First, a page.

The winter effects on social housing
As winter approaches, we wish to remind all social housing and council tenants to be more aware of their windows and window frames. Bad weather is an unwelcome part of our daily life, but defective windowpanes and/or frames can cause bigger problems for tenants in poorly maintained homes.
Defective windowpanes and frames can lead to excessively high utility bills, excessive cold, water ingress and mould infestations. Aside from the obvious distress and inconvenience this will cause you as a tenant, defective windows can be very dangerous for you and your family.
ITV recently published a story about a Hackney housing association tenant who had a lucky escape when a windowpane fell from his third floor flat, smashing onto the ground below and narrowly missing him as he walked through the door. You can find the full article here.
The images are truly harrowing, and this resident was very lucky not to suffer very serious injuries on this occasion. Not only does this article highlight the dangers associated with defective windows, but it shows that some Council’s and Housing Associations are still overlooking their statutory repairing obligations.
Help us to help you hold your landlord to account, and to make sure that your home is in good condition and free of any danger. It has never been more important than ever for tenants to be aware of their reporting obligations.
What the law says?
When it comes to your landlord’s repairing responsibilities, an awful lot depends on the wording of the tenancy agreement. Always check your tenancy agreement.
The case of Welsh v Greenwich LBC (2001) offers tenants protection that the terms of a tenancy agreement create an automatic obligation on the landlord to keep the property ‘in good condition’ or ‘fit to live in’.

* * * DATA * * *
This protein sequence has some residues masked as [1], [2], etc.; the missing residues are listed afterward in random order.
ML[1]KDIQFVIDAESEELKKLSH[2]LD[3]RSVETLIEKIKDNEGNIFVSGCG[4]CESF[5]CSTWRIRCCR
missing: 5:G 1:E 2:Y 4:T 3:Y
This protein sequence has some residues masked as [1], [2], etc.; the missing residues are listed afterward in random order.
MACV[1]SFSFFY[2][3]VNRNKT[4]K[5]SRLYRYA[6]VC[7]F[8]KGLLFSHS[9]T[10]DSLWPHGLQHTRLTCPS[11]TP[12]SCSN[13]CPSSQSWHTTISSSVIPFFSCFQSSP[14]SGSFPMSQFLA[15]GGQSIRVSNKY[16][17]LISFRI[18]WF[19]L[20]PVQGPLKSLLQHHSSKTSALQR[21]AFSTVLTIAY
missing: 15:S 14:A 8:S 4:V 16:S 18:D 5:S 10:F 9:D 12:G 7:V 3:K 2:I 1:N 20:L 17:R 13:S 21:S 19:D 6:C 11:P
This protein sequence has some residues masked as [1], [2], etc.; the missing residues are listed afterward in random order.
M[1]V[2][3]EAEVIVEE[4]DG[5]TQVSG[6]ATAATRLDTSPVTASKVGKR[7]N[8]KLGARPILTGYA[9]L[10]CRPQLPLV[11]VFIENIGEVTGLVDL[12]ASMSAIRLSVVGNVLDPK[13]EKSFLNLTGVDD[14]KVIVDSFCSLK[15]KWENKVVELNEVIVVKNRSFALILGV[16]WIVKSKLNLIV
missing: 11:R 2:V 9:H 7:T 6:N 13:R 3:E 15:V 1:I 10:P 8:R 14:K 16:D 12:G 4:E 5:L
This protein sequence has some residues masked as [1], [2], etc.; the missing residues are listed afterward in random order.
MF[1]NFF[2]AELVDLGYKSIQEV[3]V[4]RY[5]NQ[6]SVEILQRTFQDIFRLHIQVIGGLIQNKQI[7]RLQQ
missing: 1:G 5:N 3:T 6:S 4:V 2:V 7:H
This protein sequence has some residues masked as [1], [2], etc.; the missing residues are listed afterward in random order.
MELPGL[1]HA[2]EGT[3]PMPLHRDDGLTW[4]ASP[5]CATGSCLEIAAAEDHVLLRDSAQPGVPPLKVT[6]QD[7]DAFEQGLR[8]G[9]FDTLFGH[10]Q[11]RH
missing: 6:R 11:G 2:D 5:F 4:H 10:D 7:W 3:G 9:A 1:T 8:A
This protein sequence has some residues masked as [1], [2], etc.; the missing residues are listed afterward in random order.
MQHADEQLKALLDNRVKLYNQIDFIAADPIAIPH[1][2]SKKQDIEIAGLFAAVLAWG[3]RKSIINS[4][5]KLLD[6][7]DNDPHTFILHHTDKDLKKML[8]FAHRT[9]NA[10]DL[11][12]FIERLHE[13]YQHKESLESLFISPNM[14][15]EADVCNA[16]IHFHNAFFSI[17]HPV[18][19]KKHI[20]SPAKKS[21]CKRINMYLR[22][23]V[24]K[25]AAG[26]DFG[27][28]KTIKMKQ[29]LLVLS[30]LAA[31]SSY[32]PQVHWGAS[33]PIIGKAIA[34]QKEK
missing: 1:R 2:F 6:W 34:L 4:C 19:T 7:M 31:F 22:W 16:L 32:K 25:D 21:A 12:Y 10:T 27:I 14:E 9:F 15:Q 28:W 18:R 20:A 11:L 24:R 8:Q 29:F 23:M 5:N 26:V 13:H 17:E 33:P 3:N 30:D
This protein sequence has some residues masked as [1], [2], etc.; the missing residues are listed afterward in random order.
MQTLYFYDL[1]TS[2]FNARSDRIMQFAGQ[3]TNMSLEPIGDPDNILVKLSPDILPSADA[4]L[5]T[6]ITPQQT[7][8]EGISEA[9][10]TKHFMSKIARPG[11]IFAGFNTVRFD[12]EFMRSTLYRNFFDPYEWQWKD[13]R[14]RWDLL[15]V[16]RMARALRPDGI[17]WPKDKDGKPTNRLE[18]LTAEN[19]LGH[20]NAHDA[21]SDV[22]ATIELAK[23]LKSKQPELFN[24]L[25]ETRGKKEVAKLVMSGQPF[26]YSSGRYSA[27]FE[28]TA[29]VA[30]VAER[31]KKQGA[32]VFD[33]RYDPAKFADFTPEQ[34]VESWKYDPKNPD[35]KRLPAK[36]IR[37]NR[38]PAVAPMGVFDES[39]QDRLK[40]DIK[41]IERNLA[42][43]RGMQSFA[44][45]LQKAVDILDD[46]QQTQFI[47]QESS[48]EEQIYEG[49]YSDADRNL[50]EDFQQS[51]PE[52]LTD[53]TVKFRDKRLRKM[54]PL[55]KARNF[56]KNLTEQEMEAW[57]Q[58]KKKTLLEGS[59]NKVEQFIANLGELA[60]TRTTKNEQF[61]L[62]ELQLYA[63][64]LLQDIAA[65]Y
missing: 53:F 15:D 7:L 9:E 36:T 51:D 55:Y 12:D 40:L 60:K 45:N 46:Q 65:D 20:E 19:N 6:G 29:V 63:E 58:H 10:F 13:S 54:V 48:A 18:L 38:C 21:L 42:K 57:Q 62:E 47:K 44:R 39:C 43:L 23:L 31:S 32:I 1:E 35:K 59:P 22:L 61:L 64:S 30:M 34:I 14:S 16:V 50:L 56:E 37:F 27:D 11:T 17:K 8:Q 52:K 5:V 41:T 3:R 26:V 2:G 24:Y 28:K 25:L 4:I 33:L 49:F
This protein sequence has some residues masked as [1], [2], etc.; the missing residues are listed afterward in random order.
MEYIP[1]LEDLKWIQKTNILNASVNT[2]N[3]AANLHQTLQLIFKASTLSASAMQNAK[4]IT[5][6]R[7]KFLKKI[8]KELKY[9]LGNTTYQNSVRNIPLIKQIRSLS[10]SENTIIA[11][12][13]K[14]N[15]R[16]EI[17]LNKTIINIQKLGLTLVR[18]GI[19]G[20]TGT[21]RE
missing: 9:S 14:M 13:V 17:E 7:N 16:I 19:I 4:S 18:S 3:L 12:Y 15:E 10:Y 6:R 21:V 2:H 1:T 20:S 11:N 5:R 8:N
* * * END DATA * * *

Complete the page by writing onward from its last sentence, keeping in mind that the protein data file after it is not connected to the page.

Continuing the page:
In addition, a landlord cannot exclude the repairing obligations implied into tenancy agreements by Section 11 Landlord and Tenant Act 1985. Section 12 makes sure of this as it says as follows:
(1) A covenant or agreement, whether contained in a lease to which section 11 applies or in an agreement collateral to such a lease, is void in so far as it purports—
(a) to exclude or limit the obligations of the lessor or the immunities of the lessee under that section, or
(b) to authorise any forfeiture or impose on the lessee any penalty, disability or obligation in the event of his enforcing or relying upon those obligations or immunities, unless the inclusion of the provision was authorised by the county court.
Unreasonable terms in your tenant’s handbook
Landlords will often try to define which issues fall within their repairing obligations, and what issues fall under the tenant’s responsibility within the tenancy agreement and/or tenant handbook.
Over the years we have noticed some housing associations try to limit their responsibility for carrying out repairs to the structure and exterior, by inserting terms into the tenant handbook stating that they do not cover certain issues such as defective windows.
The main thing to remember is that the landlord is responsible any repairs that relate to the “structure and exterior” of the property. By becoming more aware of the condition of your windows you can identify condensation and mould issues before they become a bigger problems.
For example, if you were to report a defective windowpane or frame only to be told that this is not your landlord’s responsibly then this would be incorrect. For external windows, it is well established that they form part of the ‘structure and exterior’ for the purposes of s.11(1)(a) LTA 1985. The cases of Ball v Plumber (1879) and Sheffield City Council v Hazel St Clare Oliver (2007) make this very clear.
Tenant reporting obligations
We cannot stress this enough, REPORT, REPORT, REPORT.
Too often tenants fail to report the disrepair for a long period of time, and this leads to more issues affecting the property. As a tenant, you need to report problems with your home as soon as you notice them.
If you continue to report the issues for 10 months or more and your landlord takes no action, then this is when you should consider making a housing disrepair claim.
The law accepts that landlords are allowed a reasonable period of time to carry out repairs after their tenant has made them aware of the issue. Generally, most issues can be resolved within 10-12 months, so if you are getting nowhere with the repairs after this length of time then you should contact our housing team.